“I threw all myself towards a full paste render. A crazy expenditure of colours, but to get, on the other hand, an extraordinary vigour of shapes, a higher rapidity of execution, a great modernity”.
From the biography of Brancaleone Cugusi da Romana we know that he was a self-taught artist in the most literal sense of the word. Since he was very young he enjoyed, or better he felt the urge to sketch objects and people around him. His sketches were immediate, almost graphic notes obtained with few pencil strokes that he did on note books, book covers, and later on, on albums that he always kept close to him.
In the roman period (1930-1934), his portraits are half figure, rarely full figure, with anatomical details perfectly described. Other characteristics are the way he treated the colour, with a smooth paint, very stretched, that later he disowned defining it as ‘too polished’ or “too fake”. In the Cheremulese period (1936-1940), he elaborated his technique to “half paste” and to “full paste”.
During his first stay in Rome, he often frequented the studio of the Artist Ferruccio Ferrazzi, where he deepened his knowledge of Piero della Francesca and all the great portrait painters of the Renaissance.
From studying the works of the Roman painter Antonio Mancini he learnt the use of photography and the grid to support the absolute in respect to the proportion in a portrait. In the first period, like Mancini, he removed the threads from the grid, and cancelled the trace. In later works, of more importance, he left a sign in evidence for a type of intellectual honesty, not wanting to hide anything of his method of work. These signs are also a kind of trade mark of authenticity for the paintings that he rarely signed.
Alternately he often used the spatula instead of the paintbrushes, which he forgot to put back into place preferring to hold them between his teeth.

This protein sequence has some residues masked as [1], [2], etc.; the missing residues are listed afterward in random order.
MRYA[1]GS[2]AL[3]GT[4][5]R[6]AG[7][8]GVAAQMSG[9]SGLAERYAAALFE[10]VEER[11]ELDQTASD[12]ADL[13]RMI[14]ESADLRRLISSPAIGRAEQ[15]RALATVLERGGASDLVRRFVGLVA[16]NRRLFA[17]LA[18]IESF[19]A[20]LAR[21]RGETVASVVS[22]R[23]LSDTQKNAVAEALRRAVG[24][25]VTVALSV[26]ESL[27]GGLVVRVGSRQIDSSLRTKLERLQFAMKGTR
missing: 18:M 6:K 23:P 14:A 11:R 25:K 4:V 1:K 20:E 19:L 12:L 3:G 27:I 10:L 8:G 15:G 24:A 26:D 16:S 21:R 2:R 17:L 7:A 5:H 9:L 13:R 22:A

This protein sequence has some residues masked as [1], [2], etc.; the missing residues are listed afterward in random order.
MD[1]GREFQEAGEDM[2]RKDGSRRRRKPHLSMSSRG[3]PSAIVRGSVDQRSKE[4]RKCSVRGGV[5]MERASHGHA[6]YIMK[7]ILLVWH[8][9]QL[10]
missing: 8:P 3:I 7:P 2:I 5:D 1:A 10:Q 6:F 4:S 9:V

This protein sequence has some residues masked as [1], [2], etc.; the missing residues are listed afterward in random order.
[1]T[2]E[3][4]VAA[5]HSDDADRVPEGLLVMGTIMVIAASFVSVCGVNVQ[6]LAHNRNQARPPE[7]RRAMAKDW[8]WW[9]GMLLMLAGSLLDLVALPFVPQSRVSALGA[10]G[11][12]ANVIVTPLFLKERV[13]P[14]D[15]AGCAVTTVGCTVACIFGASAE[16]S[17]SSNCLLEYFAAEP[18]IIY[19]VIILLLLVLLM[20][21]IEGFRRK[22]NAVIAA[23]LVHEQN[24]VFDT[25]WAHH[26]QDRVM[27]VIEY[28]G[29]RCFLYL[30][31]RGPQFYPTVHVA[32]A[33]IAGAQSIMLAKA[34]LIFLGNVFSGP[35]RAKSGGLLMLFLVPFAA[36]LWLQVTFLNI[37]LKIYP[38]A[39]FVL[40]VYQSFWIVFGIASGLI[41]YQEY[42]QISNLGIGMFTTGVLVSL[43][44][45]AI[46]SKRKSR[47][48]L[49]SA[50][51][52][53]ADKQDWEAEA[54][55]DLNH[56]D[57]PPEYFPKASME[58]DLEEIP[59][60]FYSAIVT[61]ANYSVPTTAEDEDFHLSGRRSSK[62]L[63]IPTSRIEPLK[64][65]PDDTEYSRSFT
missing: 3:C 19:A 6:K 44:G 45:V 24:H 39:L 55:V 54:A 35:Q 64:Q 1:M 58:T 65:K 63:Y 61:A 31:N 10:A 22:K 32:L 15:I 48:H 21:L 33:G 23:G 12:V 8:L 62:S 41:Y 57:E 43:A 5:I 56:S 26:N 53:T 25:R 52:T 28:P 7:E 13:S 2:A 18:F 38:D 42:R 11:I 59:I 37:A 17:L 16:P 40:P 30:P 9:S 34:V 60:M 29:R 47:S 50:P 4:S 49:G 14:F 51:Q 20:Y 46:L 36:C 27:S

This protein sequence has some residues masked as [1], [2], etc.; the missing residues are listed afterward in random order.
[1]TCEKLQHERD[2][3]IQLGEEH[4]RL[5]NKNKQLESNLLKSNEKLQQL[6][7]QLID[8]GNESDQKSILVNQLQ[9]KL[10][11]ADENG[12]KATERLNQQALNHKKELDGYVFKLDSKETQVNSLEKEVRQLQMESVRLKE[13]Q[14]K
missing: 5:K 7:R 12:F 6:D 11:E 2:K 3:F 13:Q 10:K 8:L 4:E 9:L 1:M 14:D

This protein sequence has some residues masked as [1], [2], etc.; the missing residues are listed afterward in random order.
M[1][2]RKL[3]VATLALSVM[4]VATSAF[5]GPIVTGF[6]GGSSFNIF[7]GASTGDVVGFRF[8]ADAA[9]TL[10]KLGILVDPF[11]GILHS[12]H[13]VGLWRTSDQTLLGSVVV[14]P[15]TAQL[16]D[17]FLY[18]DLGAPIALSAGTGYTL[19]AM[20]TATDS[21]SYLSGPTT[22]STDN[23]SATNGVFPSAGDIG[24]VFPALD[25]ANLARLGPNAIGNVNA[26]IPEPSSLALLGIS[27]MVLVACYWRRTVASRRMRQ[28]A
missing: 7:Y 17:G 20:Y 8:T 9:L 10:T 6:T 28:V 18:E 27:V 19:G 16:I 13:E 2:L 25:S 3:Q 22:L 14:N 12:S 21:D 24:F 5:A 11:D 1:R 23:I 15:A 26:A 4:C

In his search for precision he not only painted the object that he could see in his visual field, but also that of the shadows of external objects projected into his visual field.
From the way he captured the shadows and the subjects of his work, so close to the ‘everyday realisms’ of Caravaggio, the influence of the seventeenth century painter can be seen. His painting was also compared, in some respects, to that of Mancini and for others to that of Piero della Francesca, Zurbaràn and Vermeer.
The art critic Vittorio Sgarbi on Brancaleone Cugusi da Romana:
Brancaleone Cugusi da Romana was a formidable photographer, from every painting there exists the photographic prototype.
The Canvas of Brancaleone da Romana are all life size; which comes guaranteed from the procurement of the grid, which allows no deviation, not even one millimetre from the prototype photograph. Brancaleone Cugusi did not copy the photograph, although it seemed to him useless to keep models posing when he could capture them through a photograph. The soul was in the painting, and in the skill of capturing the element that escapes the photograph, the shadow. No painter, not even Caravaggio has painted shadows like Cugusi.
He draws and paints on canvas using a paint of fluid and mobile paste, the one he used to call “a tutta pasta”, toned towards a green and an attributed shiver of life, to a composition and to an idea of form, that otherwise would have fallen back to the term of “academic tendency” which he had wanted to avoid.
(Vittorio Sgarbi – Brancaleone da Romana – 2004 – Skira publisher, Milan)